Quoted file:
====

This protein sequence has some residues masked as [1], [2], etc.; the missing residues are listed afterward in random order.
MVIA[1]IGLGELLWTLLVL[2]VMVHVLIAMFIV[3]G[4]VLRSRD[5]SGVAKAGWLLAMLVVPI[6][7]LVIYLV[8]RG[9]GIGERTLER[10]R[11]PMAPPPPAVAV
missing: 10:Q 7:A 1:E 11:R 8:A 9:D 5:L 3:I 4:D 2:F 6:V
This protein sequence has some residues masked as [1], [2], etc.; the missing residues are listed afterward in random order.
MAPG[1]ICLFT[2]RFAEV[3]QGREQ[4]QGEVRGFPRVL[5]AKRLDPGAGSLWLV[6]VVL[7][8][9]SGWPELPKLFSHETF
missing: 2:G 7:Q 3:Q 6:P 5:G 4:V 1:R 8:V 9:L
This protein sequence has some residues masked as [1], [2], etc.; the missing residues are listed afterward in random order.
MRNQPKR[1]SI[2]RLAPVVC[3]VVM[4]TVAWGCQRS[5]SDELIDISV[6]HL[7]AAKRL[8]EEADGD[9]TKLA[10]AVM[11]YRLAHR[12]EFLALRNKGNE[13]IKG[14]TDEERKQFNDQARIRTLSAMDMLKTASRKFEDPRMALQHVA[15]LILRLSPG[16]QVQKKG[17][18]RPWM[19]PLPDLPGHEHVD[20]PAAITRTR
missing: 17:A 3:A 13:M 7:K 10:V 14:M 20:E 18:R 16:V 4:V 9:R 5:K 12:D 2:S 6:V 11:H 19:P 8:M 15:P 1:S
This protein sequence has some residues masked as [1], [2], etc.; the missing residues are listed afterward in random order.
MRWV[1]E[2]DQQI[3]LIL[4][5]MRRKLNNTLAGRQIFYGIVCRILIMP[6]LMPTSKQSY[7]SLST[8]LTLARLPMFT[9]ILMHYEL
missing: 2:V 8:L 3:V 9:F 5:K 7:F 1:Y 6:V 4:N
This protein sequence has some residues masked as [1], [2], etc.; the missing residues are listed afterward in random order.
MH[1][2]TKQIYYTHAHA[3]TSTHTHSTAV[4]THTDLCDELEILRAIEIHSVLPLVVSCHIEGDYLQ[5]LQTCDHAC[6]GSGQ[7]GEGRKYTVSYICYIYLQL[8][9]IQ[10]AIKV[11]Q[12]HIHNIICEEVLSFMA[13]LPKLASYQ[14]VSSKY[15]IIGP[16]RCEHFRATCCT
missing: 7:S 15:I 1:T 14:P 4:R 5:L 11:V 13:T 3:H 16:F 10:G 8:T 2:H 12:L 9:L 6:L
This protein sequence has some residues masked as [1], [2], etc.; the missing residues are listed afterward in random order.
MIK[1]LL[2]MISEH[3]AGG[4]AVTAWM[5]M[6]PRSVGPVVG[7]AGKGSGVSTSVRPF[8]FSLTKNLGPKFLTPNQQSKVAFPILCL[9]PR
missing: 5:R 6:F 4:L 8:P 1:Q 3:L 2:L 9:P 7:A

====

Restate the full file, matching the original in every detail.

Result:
This protein sequence has some residues masked as [1], [2], etc.; the missing residues are listed afterward in random order.
MVIA[1]IGLGELLWTLLVL[2]VMVHVLIAMFIV[3]G[4]VLRSRD[5]SGVAKAGWLLAMLVVPI[6][7]LVIYLV[8]RG[9]GIGERTLER[10]R[11]PMAPPPPAVAV
missing: 10:Q 7:A 1:E 11:R 8:A 9:D 5:L 3:I 4:D 2:F 6:V
This protein sequence has some residues masked as [1], [2], etc.; the missing residues are listed afterward in random order.
MAPG[1]ICLFT[2]RFAEV[3]QGREQ[4]QGEVRGFPRVL[5]AKRLDPGAGSLWLV[6]VVL[7][8][9]SGWPELPKLFSHETF
missing: 2:G 7:Q 3:Q 6:P 5:G 4:V 1:R 8:V 9:L
This protein sequence has some residues masked as [1], [2], etc.; the missing residues are listed afterward in random order.
MRNQPKR[1]SI[2]RLAPVVC[3]VVM[4]TVAWGCQRS[5]SDELIDISV[6]HL[7]AAKRL[8]EEADGD[9]TKLA[10]AVM[11]YRLAHR[12]EFLALRNKGNE[13]IKG[14]TDEERKQFNDQARIRTLSAMDMLKTASRKFEDPRMALQHVA[15]LILRLSPG[16]QVQKKG[17][18]RPWM[19]PLPDLPGHEHVD[20]PAAITRTR
missing: 17:A 3:A 13:M 7:K 10:V 14:M 20:E 18:R 16:V 4:V 9:R 5:K 12:D 2:S 6:V 11:H 19:P 8:M 15:P 1:S
This protein sequence has some residues masked as [1], [2], etc.; the missing residues are listed afterward in random order.
MRWV[1]E[2]DQQI[3]LIL[4][5]MRRKLNNTLAGRQIFYGIVCRILIMP[6]LMPTSKQSY[7]SLST[8]LTLARLPMFT[9]ILMHYEL
missing: 2:V 8:L 3:V 9:F 5:K 7:F 1:Y 6:V 4:N
This protein sequence has some residues masked as [1], [2], etc.; the missing residues are listed afterward in random order.
MH[1][2]TKQIYYTHAHA[3]TSTHTHSTAV[4]THTDLCDELEILRAIEIHSVLPLVVSCHIEGDYLQ[5]LQTCDHAC[6]GSGQ[7]GEGRKYTVSYICYIYLQL[8][9]IQ[10]AIKV[11]Q[12]HIHNIICEEVLSFMA[13]LPKLASYQ[14]VSSKY[15]IIGP[16]RCEHFRATCCT
missing: 7:S 15:I 1:T 14:P 4:R 5:L 11:V 13:T 3:H 16:F 10:G 8:T 2:H 12:L 9:L 6:L
This protein sequence has some residues masked as [1], [2], etc.; the missing residues are listed afterward in random order.
MIK[1]LL[2]MISEH[3]AGG[4]AVTAWM[5]M[6]PRSVGPVVG[7]AGKGSGVSTSVRPF[8]FSLTKNLGPKFLTPNQQSKVAFPILCL[9]PR
missing: 5:R 6:F 4:L 8:P 1:Q 3:L 2:L 9:P 7:A